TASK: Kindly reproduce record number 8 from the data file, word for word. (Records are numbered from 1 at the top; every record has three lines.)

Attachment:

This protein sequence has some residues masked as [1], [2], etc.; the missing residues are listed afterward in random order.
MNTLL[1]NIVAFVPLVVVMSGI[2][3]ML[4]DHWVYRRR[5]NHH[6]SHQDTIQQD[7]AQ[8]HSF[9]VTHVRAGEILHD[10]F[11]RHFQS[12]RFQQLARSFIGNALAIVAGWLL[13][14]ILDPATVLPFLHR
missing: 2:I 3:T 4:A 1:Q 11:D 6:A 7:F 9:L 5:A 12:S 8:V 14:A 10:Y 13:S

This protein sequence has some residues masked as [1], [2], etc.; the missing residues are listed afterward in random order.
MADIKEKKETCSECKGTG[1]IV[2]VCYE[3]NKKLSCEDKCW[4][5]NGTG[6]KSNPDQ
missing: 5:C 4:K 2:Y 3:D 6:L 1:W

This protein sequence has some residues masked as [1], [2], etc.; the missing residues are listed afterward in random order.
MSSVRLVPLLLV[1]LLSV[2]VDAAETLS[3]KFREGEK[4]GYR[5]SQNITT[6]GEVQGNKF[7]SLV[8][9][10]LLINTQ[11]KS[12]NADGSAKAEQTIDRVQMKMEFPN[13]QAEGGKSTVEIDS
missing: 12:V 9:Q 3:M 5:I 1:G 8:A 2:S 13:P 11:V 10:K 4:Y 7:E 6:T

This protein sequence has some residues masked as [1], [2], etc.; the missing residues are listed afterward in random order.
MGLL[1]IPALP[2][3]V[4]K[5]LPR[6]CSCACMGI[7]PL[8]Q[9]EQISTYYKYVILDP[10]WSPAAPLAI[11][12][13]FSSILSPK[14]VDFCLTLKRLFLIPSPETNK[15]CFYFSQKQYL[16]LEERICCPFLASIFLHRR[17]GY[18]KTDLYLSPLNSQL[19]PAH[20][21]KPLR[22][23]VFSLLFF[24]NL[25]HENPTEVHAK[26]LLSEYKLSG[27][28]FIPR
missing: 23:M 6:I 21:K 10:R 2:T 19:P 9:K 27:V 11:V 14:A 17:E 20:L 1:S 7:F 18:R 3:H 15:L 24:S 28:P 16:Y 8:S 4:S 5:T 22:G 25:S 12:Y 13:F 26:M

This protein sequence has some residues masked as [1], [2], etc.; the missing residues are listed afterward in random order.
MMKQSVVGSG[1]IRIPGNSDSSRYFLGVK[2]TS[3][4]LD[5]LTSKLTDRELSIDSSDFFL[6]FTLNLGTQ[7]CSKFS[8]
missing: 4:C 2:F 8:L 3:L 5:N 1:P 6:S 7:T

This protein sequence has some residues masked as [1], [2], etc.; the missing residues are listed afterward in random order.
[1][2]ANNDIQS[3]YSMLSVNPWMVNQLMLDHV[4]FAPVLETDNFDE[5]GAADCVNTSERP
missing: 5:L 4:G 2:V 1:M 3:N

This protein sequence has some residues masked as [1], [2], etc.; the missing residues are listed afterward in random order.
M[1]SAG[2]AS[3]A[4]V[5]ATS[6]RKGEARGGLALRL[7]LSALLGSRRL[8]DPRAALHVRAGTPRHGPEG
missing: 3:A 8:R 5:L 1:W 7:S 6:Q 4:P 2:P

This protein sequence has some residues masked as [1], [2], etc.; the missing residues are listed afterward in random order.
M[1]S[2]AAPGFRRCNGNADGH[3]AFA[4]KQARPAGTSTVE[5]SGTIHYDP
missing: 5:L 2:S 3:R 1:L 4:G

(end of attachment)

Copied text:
This protein sequence has some residues masked as [1], [2], etc.; the missing residues are listed afterward in random order.
M[1]S[2]AAPGFRRCNGNADGH[3]AFA[4]KQARPAGTSTVE[5]SGTIHYDP
missing: 5:L 2:S 3:R 1:L 4:G